Joseph-Octave Plessis, archbishop of Québec (b at Montréal 3 Mar 1763; d at Québec City 4 Dec 1825). After his ordination in 1786, Plessis served as secretary to 3 bishops and as parish priest at Québec. Chosen coadjutor in 1797, he became bishop in 1806, and in 1819 was named first archbishop of Québec by Rome though never recognized as such by the British government. A small, corpulent man, Plessis was ambitious, methodical and a realist with a flair for diplomacy. He co-operated with the British colonial authorities in civil matters while resisting their efforts to weaken and dominate the church. He urged Canadians to support the British during the War of 1812, and in 1817 he was appointed to the Legislative Council of Lower Canada. He opposed a plan for state-controlled education but encouraged the establishment of Catholic primary education in the parishes.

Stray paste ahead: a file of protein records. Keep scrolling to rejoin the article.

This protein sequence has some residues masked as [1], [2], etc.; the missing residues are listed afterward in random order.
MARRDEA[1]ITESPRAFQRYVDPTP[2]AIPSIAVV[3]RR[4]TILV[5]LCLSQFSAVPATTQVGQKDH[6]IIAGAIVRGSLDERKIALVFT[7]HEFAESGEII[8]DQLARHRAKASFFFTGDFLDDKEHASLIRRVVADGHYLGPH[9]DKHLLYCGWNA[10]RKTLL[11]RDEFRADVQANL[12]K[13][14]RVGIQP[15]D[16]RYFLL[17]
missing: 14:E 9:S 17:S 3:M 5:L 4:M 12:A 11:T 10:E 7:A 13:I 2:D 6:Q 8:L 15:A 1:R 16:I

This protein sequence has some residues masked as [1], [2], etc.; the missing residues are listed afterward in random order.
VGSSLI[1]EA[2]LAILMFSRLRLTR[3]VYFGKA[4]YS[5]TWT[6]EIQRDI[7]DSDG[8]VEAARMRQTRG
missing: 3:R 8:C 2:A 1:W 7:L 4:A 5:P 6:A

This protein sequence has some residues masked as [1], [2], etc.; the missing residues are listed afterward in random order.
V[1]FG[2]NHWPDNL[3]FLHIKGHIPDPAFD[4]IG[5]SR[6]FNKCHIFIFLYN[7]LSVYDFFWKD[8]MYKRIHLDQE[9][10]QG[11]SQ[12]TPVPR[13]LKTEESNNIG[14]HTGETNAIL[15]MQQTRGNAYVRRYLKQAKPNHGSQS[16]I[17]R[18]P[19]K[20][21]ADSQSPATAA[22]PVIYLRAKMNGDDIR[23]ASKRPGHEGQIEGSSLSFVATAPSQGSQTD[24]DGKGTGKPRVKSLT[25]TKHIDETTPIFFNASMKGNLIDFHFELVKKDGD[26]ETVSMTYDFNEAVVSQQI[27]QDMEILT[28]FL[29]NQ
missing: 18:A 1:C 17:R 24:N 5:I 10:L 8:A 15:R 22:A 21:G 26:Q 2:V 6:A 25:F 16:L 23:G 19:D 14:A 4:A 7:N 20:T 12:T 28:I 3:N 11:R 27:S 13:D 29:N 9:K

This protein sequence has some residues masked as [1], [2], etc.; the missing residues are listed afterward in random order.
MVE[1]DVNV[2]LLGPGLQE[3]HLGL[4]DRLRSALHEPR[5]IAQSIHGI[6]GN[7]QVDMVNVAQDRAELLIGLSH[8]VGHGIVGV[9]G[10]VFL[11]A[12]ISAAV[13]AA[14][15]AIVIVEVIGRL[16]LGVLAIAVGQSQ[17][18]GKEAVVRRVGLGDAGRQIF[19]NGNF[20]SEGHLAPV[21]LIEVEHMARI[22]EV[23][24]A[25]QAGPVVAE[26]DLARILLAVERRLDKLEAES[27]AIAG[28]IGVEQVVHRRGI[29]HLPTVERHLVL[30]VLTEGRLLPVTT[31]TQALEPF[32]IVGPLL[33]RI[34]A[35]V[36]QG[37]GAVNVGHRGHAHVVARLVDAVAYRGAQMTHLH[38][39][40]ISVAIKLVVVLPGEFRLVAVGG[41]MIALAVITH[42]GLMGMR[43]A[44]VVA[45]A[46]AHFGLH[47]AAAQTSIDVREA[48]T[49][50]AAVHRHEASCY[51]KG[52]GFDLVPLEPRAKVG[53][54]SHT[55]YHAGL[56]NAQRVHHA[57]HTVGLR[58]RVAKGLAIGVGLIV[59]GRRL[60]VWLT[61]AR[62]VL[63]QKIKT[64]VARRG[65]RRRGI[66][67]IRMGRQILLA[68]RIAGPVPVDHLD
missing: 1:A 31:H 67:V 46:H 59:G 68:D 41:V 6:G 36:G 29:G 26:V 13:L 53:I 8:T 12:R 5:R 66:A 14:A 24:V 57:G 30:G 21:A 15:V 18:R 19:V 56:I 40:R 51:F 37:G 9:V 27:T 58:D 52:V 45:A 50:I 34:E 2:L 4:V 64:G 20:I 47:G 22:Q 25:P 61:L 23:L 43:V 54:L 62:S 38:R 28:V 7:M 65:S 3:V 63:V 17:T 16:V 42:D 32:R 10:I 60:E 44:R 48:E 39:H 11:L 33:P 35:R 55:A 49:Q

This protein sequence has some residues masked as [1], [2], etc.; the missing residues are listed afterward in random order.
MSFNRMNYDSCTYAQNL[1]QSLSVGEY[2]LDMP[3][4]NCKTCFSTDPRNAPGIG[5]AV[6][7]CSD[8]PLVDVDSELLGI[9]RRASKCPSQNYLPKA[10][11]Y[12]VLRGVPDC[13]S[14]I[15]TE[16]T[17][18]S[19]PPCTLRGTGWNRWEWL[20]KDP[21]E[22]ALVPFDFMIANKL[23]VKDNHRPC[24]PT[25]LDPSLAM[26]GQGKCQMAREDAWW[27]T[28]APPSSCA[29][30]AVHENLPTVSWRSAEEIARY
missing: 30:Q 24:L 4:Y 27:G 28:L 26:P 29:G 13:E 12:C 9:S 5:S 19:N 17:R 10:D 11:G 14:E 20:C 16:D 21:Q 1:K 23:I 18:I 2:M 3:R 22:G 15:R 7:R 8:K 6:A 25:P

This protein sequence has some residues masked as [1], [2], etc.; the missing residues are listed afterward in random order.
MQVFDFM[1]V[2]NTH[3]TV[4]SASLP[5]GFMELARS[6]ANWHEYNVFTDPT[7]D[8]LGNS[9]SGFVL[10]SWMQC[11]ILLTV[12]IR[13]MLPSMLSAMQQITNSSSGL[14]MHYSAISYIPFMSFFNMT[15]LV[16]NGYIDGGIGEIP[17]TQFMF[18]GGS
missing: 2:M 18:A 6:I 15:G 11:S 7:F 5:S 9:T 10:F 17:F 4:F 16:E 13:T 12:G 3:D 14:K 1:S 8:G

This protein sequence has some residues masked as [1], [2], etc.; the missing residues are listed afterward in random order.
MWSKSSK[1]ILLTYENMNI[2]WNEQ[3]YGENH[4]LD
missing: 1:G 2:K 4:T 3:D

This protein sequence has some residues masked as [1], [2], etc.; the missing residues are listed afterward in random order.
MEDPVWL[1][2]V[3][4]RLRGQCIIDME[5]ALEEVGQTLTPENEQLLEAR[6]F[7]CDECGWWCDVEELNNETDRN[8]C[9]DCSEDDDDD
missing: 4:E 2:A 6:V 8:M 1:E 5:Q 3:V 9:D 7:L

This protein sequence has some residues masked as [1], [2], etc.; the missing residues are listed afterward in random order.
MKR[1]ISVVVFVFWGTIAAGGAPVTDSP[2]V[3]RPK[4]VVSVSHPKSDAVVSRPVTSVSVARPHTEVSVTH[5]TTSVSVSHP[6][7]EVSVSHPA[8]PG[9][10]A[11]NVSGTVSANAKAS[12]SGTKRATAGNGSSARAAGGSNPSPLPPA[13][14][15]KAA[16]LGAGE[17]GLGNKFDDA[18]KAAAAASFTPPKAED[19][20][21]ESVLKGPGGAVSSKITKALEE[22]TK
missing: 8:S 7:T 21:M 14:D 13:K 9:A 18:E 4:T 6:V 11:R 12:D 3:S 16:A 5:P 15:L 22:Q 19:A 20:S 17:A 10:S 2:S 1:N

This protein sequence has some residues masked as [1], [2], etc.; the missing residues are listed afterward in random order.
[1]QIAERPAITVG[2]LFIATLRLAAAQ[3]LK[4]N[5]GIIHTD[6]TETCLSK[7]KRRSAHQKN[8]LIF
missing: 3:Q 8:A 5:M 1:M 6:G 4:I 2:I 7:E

Plessis maintained the church's position in the struggle for the social leadership of Lower Canada between the British colonial government and a rising Canadian bourgeoisie. Though his clergy were too few to meet all the pastoral needs in the parishes, Plessis deliberately channelled a significant number of young ecclesiastics into classical and clerical education, a policy which eventually halted the persistent decline in clerical recruitment. Largely through Plessis's efforts, the Roman Catholic diocese of Québec, then including all the BNA colonies except Newfoundland, was divided into a number of administrative units, still the basis of today's diocesan organization.